is the rendering in the Auth. Vers. of the Hebrew word מַצנֶפֶת. (mitsne'pheth, something rolled around the head), spoken especially of the turban or head-dress of the high-priest (Ex 28:4,37,39; Ex 29:6; Ex 39:28,31; Le 8:9; Le 16:4; for its form, see Josephus, Ant. 3:7, 3; Braun, De Vestitu sacerd. Heb. page 624 sq.; Toppffer, De tiaris summi et ninorum sacerdotum,, Vitemb. 1722; Funcke, De tiara pontif. Ebr. Gies. 1728), once of a royal crown ("diadem," Eze 21:26); also צָנַיŠ(tsaniph', from the same root), spoken of a tiara or head-band, e.g. of men (Job 29:14, "diadem"), of women (Isa 3:23, "hood"), of the highpriest (Zec 3:5), and once of the king (Isa 62:3, "diadem," where the text has צָנוֹŠ or צָנוּŠ). SEE BONNET; SEE CROWN; SEE PRIEST.
MITRE is the name given also to the head-dress worn in solemn Church services by the pope, the bishops, abbots, and certain other prelates of the Church of Rome. The name, as probably the ornament itself, is borrowed from the Orientals, although, in its present form, it is not in use in the Greek , Church, or in any other of the churches of the various E astern rites. The Western mitre is a tall, tongue-shaped cap, terminating in a twofold point, which is supposed to symbolize the "cloven tongues," in the form of which the Holy Ghost was imparted to the apostles, and is furnished with two flaps, which fall behind over the shoulders.
Opinion is much divided as to the date at which the mitre first came into use. Eusebius, Gregory of Nazianzum, Epiphanius, and others speak of an ornamented head-dress worn in the church; but there is no very early monument or pictorial representation which exhibits any head-covering at all resembling the modern mitre. A statue of St. Peter, said to have been erected in the seventh century, bears this mark of distinction in the shape of a round, high, and pyramidal mitre, such as those which the popes have since worn, and offers, perhaps, one of the earliest instances of its usage in churches. The most ancient mitres were very low: and simple, being not more than from three to six inches in elevation, and they thus continued till the end of the thirteenth century. Since the 9th century the mitre is found to have been in use quite extensively. From the time of Leo IX until Innocent IV the mitre was worn by cardinals, and instances are recorded in which the popes granted permission to certain bishops to wear the mitre; as, for example, Leo IV to Anschar, bishop of Hamburg, in the ninth century. In the fourteenth century, when the mitre-had come into general use, they gradually increased in height to a foot or more, and became more superbly enriched; their outlines also presented a degree of convexity by which they were distinguished from the older mitres..
The mitre, as an ornament, seems to have descended in the earliest times from bishop to bishop. Among the Cottonian MSS. is an order, dated July 1, 4 Henry VI, for the delivery to archbishop Chichely of the mitre which had been worn by his predecessor. It was in some cases a very costly ornament. Archbishop Pecheham's new mitre, in 1288, cost £173 4s. 1d. The material used in the manufacture of the mitre is very various, often consisting of the most costly stuffs, studded with gold and precious stones. The color and material differ according to the festival or the service in which the mitre is used, and there is a special prayer in the consecration service of bishops, used in investing the new bishop with his mitre.. The mitre of the pope is of peculiar form, and is generally called by the name of tiara (q.v.). There are four different mitres which are now used by the pope. These are more or less richly adorned, according to the nature of the festivals on which they are to beworn. The two horns of the mitre are generally taken to be an allusion to the cloven tongues of fire which rested on each of the apostles on the day of Pentecost.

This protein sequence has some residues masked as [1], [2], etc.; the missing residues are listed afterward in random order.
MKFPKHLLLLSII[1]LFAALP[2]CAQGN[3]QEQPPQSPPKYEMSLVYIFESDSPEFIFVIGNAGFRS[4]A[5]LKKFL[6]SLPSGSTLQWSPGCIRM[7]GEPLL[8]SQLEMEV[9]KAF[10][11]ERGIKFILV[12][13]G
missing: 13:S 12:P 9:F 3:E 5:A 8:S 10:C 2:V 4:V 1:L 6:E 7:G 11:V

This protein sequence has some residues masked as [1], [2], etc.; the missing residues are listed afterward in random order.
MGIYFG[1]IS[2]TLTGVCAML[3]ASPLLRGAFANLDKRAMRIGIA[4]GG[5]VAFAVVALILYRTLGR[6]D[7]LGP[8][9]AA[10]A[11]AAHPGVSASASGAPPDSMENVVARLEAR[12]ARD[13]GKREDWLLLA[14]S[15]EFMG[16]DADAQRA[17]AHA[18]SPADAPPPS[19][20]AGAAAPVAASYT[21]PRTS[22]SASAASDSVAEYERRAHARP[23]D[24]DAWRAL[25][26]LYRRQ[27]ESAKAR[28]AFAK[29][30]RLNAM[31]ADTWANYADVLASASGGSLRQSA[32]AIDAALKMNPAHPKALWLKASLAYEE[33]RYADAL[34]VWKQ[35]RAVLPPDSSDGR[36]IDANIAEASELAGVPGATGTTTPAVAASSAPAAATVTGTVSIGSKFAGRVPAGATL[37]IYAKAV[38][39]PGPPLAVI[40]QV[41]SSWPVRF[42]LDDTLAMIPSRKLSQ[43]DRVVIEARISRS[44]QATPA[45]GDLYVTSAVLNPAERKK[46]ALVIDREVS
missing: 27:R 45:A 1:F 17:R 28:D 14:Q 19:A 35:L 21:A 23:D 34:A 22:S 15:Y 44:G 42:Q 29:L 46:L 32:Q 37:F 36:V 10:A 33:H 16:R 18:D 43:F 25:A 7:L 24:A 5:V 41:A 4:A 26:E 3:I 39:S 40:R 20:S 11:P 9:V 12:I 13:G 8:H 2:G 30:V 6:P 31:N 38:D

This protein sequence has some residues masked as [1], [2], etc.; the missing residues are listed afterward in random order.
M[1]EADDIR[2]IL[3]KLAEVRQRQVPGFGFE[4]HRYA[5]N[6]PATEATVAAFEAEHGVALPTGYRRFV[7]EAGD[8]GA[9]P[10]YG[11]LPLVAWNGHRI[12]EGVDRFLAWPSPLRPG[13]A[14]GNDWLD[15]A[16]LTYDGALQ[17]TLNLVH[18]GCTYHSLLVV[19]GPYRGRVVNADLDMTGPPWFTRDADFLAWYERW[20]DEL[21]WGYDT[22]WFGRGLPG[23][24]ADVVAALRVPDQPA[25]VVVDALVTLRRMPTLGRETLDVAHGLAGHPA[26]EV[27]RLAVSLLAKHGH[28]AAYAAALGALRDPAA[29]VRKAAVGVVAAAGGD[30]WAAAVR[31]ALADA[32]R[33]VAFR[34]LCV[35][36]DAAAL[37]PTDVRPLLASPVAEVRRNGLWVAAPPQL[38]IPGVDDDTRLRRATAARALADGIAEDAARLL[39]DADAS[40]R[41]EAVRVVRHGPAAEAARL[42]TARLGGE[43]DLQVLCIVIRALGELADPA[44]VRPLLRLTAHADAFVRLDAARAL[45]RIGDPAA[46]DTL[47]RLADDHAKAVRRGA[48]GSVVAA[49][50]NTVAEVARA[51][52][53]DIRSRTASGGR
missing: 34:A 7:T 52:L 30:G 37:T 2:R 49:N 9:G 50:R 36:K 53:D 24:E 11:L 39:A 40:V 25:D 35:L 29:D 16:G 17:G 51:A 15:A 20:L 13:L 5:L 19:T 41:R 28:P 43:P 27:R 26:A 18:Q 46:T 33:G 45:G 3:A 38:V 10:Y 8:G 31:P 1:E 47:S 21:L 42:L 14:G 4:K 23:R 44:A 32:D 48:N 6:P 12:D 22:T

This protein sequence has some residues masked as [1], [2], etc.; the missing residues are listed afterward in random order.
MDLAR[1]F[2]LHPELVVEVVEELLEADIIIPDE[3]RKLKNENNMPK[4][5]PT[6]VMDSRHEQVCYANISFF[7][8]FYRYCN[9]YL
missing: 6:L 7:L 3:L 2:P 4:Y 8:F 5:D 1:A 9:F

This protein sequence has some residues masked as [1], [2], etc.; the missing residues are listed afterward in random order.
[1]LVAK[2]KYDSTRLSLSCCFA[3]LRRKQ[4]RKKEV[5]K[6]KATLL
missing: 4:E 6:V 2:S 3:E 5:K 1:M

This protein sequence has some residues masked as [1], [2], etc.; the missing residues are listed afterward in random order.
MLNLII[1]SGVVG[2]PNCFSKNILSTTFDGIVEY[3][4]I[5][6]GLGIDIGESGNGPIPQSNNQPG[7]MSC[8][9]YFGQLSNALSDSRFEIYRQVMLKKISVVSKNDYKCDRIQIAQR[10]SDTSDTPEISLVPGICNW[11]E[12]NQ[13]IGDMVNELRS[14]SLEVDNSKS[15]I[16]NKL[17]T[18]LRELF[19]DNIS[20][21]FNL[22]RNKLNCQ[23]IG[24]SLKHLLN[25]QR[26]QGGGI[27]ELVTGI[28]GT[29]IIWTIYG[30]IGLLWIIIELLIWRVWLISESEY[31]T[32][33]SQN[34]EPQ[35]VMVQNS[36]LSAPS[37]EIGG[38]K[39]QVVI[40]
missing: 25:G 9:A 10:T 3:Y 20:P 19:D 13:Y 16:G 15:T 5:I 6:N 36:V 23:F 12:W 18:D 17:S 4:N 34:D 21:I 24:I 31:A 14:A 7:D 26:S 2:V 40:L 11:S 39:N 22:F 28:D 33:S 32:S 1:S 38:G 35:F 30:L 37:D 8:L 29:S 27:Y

At first the mitre was by special favor conferred on certain bishops; gradually it became the common right of every bishop to wear the mitre, and later its use was also permitted by special privilege to certain abbots, to provosts of some distinguished cathedral chapters, and to a few other dignitaries. (Compare Walcott, Archceology, p. 383 sq.; Binterim, Denkwiirdigkeiten der Kirche, 1, part. 2, page 348).
In some of the Lutheran churches (as in Sweden) the mitre is worn; but in the Church of England, since the Reformation, the mitre is no longer a part of the episcopal costume; it is simply placed over the shield of an archbishop or bishop instead of a crest. The mitre of a bishop has its lower rim surrounded with a fillet of gold; but the archbishops of Canterbury and York are in the practice of encircling theirs with a ducal coronet, a usage of late date and doubtful propriety. The bishop of Durham surrounds his mitre with an earl's coronet, in consequence of being titular count palatine of Durham and earl of Sedburgh. Before the custom was introduced of bishops impaling the insignia of their sees with their family arms, they sometimes differenced their paternal coat by the addition of a mitre.